Sunday, November 9, 2008

Democracy Taking Root

There is no way to describe the euphoria everywhere I've been this week. A cosmic shift has taken place and we know it. I'm basking in it and I know we all want to bask in it for as long as we can. But basking can only be the beginning, not the end. I believe, as does Colin Powell, that Obama is a transformational leader. I would add that I believe his election in this moment of national crisis is a gift from God.

I also believe, as does Barack Obama, that power does not concede and that the road ahead for this country is a steep and rocky one. Gifts from God are not to be hoarded. They are meant to inspire us to generosity and compassion and courage. And courage will be needed in the months to come. This is no time to gloat, no time to let up. This is a time to stand up and fight. We no longer have the excuse that nothing can change in the current administration. We have seen the grass-roots at work and we have begun to remember that we can make a difference.

But just in case you doubt it, let me recommend a stirring documentary. Taking Root: The Vision of Wangari Maathai won the award for best documentary at this weekend's Asheville Film Festival. The film looks not only at her work in the Greenbelt Movement, but also her grass-roots democratic work for better government. I have admired Maathai for years, but I learned more about her courage, her commitment, her suffering on behalf of Kenya and her impact on that nation than I ever knew. Weaving Kenyan political history through the story of her life and work, the film highlights the enormous obstacles she had to overcome to do her work of planting trees to re-forest her native land. It's a must-see for anyone who cares about the environment. It reminds us in no uncertain terms that it is WE THE PEOPLE who must save our land. We cannot wait for the government to do it. We are the ones we have been waiting for.

And, not to boast too much, but can I just say that seeing this film was the highlight of a wonderful weekend in a beautiful city? Honestly, I do live in the nicest place ever. The River Arts District Studio Stroll was this weekend and I met a fabulous artist who inspired me with her faith, as well as with her beautiful work. The Film Festival brought to town a host of independent movies that, unfortunately, probably won't be making it to your local multi-plex. My new neighborhood night club had a fun, funky dance band Friday night and my son's neighborhood school had a sweet, playful Fall Festival that made lots of money for our Title I school, which needs it, while demonstrating work on our cob shed in our organic garden. Plus, the weather has been just dog-gone beautiful.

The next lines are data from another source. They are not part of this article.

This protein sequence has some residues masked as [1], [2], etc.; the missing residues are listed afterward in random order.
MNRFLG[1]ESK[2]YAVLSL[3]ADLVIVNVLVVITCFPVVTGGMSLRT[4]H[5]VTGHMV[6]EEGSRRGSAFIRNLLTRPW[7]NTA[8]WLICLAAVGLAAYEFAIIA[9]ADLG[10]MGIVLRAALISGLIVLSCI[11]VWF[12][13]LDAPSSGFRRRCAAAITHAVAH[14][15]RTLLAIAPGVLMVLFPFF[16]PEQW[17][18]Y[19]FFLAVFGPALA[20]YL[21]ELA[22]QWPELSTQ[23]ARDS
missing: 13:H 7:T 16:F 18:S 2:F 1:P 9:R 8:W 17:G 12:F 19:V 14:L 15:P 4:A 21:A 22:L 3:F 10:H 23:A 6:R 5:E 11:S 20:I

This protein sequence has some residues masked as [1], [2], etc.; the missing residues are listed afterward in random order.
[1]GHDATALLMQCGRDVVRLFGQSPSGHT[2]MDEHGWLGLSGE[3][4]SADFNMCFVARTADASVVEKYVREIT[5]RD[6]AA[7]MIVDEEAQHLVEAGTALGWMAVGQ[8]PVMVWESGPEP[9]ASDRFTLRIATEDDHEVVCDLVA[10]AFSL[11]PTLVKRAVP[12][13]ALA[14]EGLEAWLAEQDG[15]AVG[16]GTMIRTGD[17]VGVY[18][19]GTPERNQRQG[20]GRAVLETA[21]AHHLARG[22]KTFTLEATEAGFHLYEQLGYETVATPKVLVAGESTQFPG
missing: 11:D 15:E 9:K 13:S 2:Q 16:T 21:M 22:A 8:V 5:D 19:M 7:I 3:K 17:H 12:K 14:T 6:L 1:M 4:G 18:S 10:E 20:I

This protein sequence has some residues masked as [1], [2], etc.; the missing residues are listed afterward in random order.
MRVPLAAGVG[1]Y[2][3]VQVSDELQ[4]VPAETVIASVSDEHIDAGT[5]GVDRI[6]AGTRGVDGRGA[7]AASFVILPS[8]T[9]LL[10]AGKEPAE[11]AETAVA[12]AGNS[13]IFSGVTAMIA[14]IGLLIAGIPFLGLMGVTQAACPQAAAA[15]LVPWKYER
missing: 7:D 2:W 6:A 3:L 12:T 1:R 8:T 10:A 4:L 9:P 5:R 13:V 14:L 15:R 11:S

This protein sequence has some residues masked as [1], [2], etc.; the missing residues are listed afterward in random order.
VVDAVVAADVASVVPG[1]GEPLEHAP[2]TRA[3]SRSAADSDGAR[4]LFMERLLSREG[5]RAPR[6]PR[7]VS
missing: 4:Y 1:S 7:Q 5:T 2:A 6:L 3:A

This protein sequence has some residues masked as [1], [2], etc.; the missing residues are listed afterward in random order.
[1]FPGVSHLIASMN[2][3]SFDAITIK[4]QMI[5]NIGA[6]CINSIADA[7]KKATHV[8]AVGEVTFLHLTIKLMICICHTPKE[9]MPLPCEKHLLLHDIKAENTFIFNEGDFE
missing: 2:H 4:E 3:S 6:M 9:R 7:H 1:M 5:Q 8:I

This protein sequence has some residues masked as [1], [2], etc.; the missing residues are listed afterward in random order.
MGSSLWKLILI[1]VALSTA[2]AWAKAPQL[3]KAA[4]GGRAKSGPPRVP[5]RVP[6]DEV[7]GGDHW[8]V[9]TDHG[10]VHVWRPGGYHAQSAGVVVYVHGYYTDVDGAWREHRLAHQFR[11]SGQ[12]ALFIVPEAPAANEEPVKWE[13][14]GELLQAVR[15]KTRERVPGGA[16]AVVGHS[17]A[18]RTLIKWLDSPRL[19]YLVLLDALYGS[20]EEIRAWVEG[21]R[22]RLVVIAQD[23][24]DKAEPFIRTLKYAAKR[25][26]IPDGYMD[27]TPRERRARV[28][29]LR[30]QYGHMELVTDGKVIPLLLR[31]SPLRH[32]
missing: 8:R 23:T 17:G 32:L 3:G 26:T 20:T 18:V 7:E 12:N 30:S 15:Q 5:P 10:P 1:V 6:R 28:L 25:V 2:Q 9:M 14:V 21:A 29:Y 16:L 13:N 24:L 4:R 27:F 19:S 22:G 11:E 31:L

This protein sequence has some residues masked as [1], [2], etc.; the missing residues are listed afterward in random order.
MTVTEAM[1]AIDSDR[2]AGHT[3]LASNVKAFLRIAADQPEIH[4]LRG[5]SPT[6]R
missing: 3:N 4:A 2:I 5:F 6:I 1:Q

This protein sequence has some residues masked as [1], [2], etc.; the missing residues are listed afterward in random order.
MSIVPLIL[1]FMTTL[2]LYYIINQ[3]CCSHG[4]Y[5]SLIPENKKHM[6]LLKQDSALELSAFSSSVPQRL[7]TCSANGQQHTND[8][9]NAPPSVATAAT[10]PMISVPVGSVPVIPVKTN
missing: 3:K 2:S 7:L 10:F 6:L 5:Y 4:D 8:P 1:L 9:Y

OK, back to basking while I sweep the leaves off my deck.

3 comments:

pj said...

Blogger has eaten my comment. It went a little something like this:

1) Excellent post! Hear hear!

2) I once had the chance to hear Wangari Maathai speak, right in my own town, and I blew it.

3) Asheville is cool and I hope to get to visit someday.

!@*&%$!! Blogger. :(

lj said...

I say this is no time to gloat and then I gloat about my weekend. Sorry. Sometimes I just get carried away.

Sorry you missed seeing her. I've missed seeing all sorts of great people --usually by pure laziness. The film should be out on DVD in January.

Please visit Asheville. Please, please. I'm imagining a Spring trip to NY. I want to go to a retreat in Dingman's Ferry, PA and I figure once I've come that far, I should make it a vacation and visit you and the Big A and maybe some of the other bloggers up that way. Whatcha think?

pj said...

Whaddoo I think? Hell yeah!!

I really would also like to visit Asheville. Being married, however, it's kind of weird to say, "hey Mr. PJ, mind if I go out of town for a few days?" Hmmm. I guess I could bring him with me... nah.